From there, we hunkered down together (really, really close together, I can't stress that enough) and waited to see how the lottery gods would treat the Knicks.

First came the loud groan in the room when the Lakers were passed over at their projected 11th spot. This again? Really? The Lakers have probably moved up in the draft order more times than the Knicks have moved down all-time, and that's really saying something.

Next came the Grizzlies getting passed over at eighth, with the Hawks taking their place – almost the worst possible outcome for Atlanta, who possessed the fifth-best odds. Oh no, OK, this was not good. Things were getting scary. The room began to buzz.

Not one team later, the Pelicans moved up as well, with the Bulls taking their place – again, nearly reaching their worst possible outcome with the fourth-best odds. Only one open spot in the top four now, and the Knicks could very well end up with the fifth pick (which, again, was actually the most likely outcome).

Pick six came up... the Suns, who had the third-best odds. Pure bliss and pandemonium in the room, but still a sense of tension. Now for the moment of truth, the fifth pick, right before commercial... and it's the Cavaliers. The Cavaliers! The Knicks made it! People blocks over probably could have heard Slattery's, the cheering was absolutely deafening.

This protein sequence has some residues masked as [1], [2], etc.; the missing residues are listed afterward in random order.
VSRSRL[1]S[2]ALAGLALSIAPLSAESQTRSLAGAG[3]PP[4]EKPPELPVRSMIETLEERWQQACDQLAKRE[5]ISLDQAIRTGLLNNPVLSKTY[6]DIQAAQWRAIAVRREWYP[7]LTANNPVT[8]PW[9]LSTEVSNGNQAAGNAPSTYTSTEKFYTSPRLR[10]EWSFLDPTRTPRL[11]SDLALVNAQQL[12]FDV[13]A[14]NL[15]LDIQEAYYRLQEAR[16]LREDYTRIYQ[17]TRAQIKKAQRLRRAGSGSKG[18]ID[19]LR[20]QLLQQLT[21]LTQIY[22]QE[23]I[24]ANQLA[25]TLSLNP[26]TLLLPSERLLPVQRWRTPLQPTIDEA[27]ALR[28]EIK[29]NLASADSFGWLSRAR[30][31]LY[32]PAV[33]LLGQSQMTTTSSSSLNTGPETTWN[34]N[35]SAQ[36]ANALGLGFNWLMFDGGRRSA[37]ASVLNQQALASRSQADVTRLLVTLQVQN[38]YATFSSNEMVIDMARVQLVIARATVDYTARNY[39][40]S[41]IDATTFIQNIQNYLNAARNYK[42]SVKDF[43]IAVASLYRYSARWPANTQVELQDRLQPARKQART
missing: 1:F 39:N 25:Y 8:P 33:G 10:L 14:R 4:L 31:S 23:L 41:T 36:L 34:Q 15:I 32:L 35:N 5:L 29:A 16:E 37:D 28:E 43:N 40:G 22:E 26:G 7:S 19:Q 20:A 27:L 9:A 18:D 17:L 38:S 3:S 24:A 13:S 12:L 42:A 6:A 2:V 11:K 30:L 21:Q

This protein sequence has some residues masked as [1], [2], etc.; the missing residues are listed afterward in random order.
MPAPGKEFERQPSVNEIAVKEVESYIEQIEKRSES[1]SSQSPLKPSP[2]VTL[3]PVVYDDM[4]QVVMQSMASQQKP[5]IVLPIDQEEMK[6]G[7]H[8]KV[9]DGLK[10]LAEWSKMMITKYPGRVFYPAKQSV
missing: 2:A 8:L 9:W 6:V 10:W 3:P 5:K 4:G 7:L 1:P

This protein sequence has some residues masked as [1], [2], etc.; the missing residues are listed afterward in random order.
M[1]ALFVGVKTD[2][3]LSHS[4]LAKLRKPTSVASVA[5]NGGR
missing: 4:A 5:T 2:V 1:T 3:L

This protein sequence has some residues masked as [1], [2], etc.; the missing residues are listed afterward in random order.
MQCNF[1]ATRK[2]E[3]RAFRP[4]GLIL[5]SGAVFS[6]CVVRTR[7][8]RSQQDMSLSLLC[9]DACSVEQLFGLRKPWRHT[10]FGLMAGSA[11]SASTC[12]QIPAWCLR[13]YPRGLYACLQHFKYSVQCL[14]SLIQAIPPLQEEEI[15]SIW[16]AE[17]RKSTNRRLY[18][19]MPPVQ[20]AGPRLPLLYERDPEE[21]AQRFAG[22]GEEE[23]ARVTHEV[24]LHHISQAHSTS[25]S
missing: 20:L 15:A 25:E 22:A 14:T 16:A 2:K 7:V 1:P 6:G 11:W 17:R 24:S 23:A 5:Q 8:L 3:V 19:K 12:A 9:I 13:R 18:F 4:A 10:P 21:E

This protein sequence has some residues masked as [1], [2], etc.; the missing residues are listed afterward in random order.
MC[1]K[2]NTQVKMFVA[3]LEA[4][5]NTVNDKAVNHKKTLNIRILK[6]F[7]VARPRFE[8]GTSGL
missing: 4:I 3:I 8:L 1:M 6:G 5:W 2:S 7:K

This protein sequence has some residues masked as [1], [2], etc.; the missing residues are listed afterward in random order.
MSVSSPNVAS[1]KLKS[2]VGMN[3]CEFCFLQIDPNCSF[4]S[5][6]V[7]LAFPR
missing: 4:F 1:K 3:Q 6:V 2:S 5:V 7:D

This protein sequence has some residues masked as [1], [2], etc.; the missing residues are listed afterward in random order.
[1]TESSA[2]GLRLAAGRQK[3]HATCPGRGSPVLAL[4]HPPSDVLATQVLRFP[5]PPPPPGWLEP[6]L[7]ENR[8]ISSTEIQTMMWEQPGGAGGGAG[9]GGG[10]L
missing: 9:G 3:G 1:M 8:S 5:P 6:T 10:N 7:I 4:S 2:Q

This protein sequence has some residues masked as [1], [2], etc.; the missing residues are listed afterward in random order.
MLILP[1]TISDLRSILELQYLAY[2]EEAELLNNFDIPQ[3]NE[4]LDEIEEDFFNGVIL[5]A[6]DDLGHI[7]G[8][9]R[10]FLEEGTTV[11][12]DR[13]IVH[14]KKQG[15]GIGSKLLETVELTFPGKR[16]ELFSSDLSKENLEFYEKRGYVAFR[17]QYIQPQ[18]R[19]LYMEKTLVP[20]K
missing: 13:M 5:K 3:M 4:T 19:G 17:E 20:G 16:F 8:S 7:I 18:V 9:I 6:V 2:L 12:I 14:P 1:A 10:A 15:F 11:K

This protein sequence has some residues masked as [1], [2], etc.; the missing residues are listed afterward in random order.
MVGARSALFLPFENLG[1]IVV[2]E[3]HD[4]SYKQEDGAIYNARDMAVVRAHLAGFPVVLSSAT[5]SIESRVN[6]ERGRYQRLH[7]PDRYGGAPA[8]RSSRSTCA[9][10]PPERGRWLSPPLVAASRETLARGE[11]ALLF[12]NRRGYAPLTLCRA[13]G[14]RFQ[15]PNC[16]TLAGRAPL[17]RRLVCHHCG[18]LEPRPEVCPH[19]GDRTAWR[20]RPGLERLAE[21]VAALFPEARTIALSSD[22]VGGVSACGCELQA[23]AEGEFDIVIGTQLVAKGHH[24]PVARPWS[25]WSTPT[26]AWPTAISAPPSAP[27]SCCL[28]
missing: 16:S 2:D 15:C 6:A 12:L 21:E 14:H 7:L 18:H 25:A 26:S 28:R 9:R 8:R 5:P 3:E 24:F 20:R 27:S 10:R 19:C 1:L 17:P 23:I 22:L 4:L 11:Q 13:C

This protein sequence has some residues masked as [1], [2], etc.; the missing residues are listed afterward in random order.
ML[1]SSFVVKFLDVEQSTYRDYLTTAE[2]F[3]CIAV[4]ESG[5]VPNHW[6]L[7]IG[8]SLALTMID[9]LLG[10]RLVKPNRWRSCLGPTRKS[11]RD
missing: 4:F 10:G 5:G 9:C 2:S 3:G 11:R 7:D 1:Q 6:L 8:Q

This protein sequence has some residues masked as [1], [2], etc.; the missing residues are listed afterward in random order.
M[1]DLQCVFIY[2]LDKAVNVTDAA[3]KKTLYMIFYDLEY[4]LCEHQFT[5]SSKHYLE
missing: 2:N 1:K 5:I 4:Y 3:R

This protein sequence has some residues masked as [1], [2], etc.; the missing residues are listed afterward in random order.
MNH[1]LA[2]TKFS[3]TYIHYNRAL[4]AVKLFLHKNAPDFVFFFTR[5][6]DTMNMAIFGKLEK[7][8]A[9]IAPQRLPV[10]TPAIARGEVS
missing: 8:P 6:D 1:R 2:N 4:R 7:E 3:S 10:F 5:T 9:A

So, a commercial break. Two minutes to cool off. But the Knicks made it into the top four. Anything was possible now! For fans that just want destiny to once, just once, look on them kindly in the worst way, it felt like things might be about to break right for once.

Then, back from commercial. NBA Deputy Commissioner Mark Tatum gets right into it and starts off. And, with the fourth pick... the Lakers! The damn Lakers! LeBron isn't going to get Zion as a running mate! The east coast is getting some love again! The Knicks are gonna...

Oh. The Knicks just got the third pick. As quickly as the room erupted when the Lakers were announced, all of the air got sucked out of the room in even less time. 

Very quickly, the room started clearing out, with ESPN still running their coverage up front. But even in a moment of defeat, Knicks fans realized what this meant – at least they'd still probably end up with RJ Barrett. And so that's what they chanted at the ESPN cameras: "We want RJ!" and "R-J-Barrett!"

And therein is why I think the 2019 draft lottery was probably the most memorable for me. Not just the huge watch party, which was undeniably awesome, but the sheer resilience of the Knicks fandom's spirit. The Knicks didn't win the lottery? That's OK, because guess what? The Knicks also didn't fall as far as they could have. Things could have been worse, and so the silver lining was immediately found, and Knicks fans braced themselves to welcome a new prospect, and with him, a renewed sense of hope that this could be the time that things go right for the Knicks.